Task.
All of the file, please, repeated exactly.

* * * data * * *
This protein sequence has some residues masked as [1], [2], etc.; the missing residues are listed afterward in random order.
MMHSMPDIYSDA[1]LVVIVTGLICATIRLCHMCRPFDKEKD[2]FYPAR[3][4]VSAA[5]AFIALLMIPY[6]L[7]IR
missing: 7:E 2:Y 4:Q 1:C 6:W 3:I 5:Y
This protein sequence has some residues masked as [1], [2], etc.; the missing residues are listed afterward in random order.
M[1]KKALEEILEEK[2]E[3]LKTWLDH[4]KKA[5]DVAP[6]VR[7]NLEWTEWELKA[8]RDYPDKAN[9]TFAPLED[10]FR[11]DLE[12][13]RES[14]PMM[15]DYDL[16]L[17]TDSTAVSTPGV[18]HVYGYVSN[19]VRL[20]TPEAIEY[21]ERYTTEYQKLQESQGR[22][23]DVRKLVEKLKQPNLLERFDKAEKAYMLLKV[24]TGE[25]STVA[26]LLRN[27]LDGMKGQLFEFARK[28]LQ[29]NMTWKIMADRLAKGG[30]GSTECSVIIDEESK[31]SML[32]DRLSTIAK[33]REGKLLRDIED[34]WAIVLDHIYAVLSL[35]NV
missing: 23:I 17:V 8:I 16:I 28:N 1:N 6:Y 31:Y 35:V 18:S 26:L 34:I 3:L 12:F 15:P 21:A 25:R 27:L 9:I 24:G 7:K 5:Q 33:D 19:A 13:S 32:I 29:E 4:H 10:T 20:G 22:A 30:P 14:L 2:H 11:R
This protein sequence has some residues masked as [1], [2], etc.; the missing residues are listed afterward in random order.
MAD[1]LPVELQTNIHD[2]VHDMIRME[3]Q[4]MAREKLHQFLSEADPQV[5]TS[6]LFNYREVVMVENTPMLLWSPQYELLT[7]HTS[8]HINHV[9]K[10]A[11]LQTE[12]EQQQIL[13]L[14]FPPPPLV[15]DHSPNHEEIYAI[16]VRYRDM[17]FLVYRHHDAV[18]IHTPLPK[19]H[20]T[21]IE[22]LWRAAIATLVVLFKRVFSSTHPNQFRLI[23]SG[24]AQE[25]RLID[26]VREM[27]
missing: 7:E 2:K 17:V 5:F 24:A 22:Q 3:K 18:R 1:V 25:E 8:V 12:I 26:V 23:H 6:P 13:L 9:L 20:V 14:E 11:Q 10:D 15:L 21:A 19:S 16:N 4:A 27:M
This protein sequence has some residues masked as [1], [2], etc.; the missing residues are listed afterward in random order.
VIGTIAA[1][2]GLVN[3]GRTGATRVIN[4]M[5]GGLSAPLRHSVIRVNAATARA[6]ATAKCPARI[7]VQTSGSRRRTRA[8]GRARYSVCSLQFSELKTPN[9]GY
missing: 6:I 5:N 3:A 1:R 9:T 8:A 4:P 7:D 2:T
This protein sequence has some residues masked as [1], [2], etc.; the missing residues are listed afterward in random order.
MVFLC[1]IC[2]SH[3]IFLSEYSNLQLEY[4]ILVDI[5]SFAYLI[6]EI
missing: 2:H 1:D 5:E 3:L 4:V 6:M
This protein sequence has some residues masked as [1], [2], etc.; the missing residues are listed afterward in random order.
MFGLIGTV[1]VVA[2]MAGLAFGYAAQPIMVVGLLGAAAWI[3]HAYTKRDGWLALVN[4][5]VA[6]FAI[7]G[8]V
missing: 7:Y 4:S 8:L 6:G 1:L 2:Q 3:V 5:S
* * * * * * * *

This protein sequence has some residues masked as [1], [2], etc.; the missing residues are listed afterward in random order.
MMHSMPDIYSDA[1]LVVIVTGLICATIRLCHMCRPFDKEKD[2]FYPAR[3][4]VSAA[5]AFIALLMIPY[6]L[7]IR
missing: 7:E 2:Y 4:Q 1:C 6:W 3:I 5:Y
This protein sequence has some residues masked as [1], [2], etc.; the missing residues are listed afterward in random order.
M[1]KKALEEILEEK[2]E[3]LKTWLDH[4]KKA[5]DVAP[6]VR[7]NLEWTEWELKA[8]RDYPDKAN[9]TFAPLED[10]FR[11]DLE[12][13]RES[14]PMM[15]DYDL[16]L[17]TDSTAVSTPGV[18]HVYGYVSN[19]VRL[20]TPEAIEY[21]ERYTTEYQKLQESQGR[22][23]DVRKLVEKLKQPNLLERFDKAEKAYMLLKV[24]TGE[25]STVA[26]LLRN[27]LDGMKGQLFEFARK[28]LQ[29]NMTWKIMADRLAKGG[30]GSTECSVIIDEESK[31]SML[32]DRLSTIAK[33]REGKLLRDIED[34]WAIVLDHIYAVLSL[35]NV
missing: 23:I 17:V 8:I 16:I 28:N 1:N 6:Y 31:Y 35:V 18:S 26:L 34:I 3:L 12:F 15:P 21:A 25:R 27:L 9:I 24:G 7:K 5:Q 33:D 19:A 13:S 32:I 29:E 4:H 10:T 20:G 22:A 30:P 14:L 2:H 11:R
This protein sequence has some residues masked as [1], [2], etc.; the missing residues are listed afterward in random order.
MAD[1]LPVELQTNIHD[2]VHDMIRME[3]Q[4]MAREKLHQFLSEADPQV[5]TS[6]LFNYREVVMVENTPMLLWSPQYELLT[7]HTS[8]HINHV[9]K[10]A[11]LQTE[12]EQQQIL[13]L[14]FPPPPLV[15]DHSPNHEEIYAI[16]VRYRDM[17]FLVYRHHDAV[18]IHTPLPK[19]H[20]T[21]IE[22]LWRAAIATLVVLFKRVFSSTHPNQFRLI[23]SG[24]AQE[25]RLID[26]VREM[27]
missing: 7:E 2:K 17:V 5:F 24:A 22:Q 3:K 18:R 1:V 25:E 8:V 12:I 26:V 23:H 6:P 13:L 9:L 20:V 14:E 11:Q 10:D 15:L 21:A 19:S 16:N 4:A 27:M
This protein sequence has some residues masked as [1], [2], etc.; the missing residues are listed afterward in random order.
VIGTIAA[1][2]GLVN[3]GRTGATRVIN[4]M[5]GGLSAPLRHSVIRVNAATARA[6]ATAKCPARI[7]VQTSGSRRRTRA[8]GRARYSVCSLQFSELKTPN[9]GY
missing: 6:I 5:N 3:A 1:R 9:T 8:A 4:P 7:D 2:T
This protein sequence has some residues masked as [1], [2], etc.; the missing residues are listed afterward in random order.
MVFLC[1]IC[2]SH[3]IFLSEYSNLQLEY[4]ILVDI[5]SFAYLI[6]EI
missing: 2:H 1:D 5:E 3:L 4:V 6:M
This protein sequence has some residues masked as [1], [2], etc.; the missing residues are listed afterward in random order.
MFGLIGTV[1]VVA[2]MAGLAFGYAAQPIMVVGLLGAAAWI[3]HAYTKRDGWLALVN[4][5]VA[6]FAI[7]G[8]V
missing: 7:Y 4:S 8:L 6:G 1:L 2:Q 3:V 5:S